Throughout the course, participants will do the following:
- Explore the current understanding around key concepts relating to gender theory, men and male identities.
- Engage with conceptual grounding in gender theory related to understandings of men, male identities and different forms of masculinities.
- Construct and develop understanding related to beliefs and perceptions about men and masculinities.
- Analyse a range of perceptions related to masculinity and femininity in Nigeria and how they underpin inequitable ideas regarding relationships between men and women and rigid roles held in the home and community.
- Appreciate the many factors influencing perceptions, behaviours and realities of men, boys, women and girls.
- Highlight the experiences, perspectives and voices of key champions from Nigeria, and beyond - exploring a range of issues and challenges and contexts from a variety of sectors.
- Explore strategies and interventions that can engage men and boys in gender equality policy and practice - analyse a range of positive and negative case studies that have had an influence or impact on gender equality - focus specifically on Nigeria case studies / reinforced with best practice examples from other regions.
- Develop understanding on opportunities and barriers to changing practices of formal and informal institutions e.g. family, media, religions that reinforce these notions of masculinity.
- Present a vision of why and how new or alternative forms of masculinities can benefit men and boys themselves and support women’s empowerment and gender equity for all.
- Be presented with sector specific conclusions and recommendations linked to specific policy and practice professionals.
Certificate of Completion:
When the course takes place:
The course starts on 17th Januray 2017 and runs until 14th February 2017. During this time facilitators from the Gender Hub team will actively support participants in problem solving and answer questions related to the course.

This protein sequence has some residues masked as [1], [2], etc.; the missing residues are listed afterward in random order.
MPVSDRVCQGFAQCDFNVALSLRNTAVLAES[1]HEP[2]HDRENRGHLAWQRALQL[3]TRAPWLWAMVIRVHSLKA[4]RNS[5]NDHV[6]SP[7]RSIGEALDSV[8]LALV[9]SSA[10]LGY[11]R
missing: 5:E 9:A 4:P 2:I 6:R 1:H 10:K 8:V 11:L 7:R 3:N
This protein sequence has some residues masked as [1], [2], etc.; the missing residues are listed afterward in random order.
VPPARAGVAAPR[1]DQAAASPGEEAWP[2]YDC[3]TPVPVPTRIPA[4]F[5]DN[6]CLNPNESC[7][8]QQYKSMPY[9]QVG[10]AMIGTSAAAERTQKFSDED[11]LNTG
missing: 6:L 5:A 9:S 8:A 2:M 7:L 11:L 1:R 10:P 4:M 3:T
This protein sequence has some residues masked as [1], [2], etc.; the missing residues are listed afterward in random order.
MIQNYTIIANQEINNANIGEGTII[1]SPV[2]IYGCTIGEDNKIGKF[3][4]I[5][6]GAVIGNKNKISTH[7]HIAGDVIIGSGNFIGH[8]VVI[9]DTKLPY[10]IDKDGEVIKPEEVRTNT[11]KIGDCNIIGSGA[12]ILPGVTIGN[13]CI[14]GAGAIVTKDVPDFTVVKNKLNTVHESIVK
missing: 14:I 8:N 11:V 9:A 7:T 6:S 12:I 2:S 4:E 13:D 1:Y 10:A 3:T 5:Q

What you’ll need to take part:
In order to take the course learners will need the following.
- Access to a computer or device with internet connection
- A modern web-browser installed. We recommend Google Chrome*, for best performance.
- Access to an active email address
- Understand English as a working language
* Google Chrome is available to download, for free, at: https://www.google.com/intl/en/chrome/browser/
What you’ll be expected to do:
We expect learners to invest a minimum of 8 hours study time for this course (2 hour per module). However, to get the maximum from this course we recommend that participants read at least an additional 4 hours’ worth of the many additional readings provided.
We expect individuals to be self-lead and manage their own time within the 4 week period, so that they progress to completion of the course during this time. The course enables learning to be undertaken flexibly and the amount of study hours given by participants may vary depending on how much they want to engage with the additional materials.
This course was designed by a team of gender, educational and Afrocentric specialists, led by Matters of the Earth and developed to support the Gender Hub - a free-at-point-of-use online service providing information and knowledge resources on Gender for Nigeria. For more information, see the 'Organiser description'.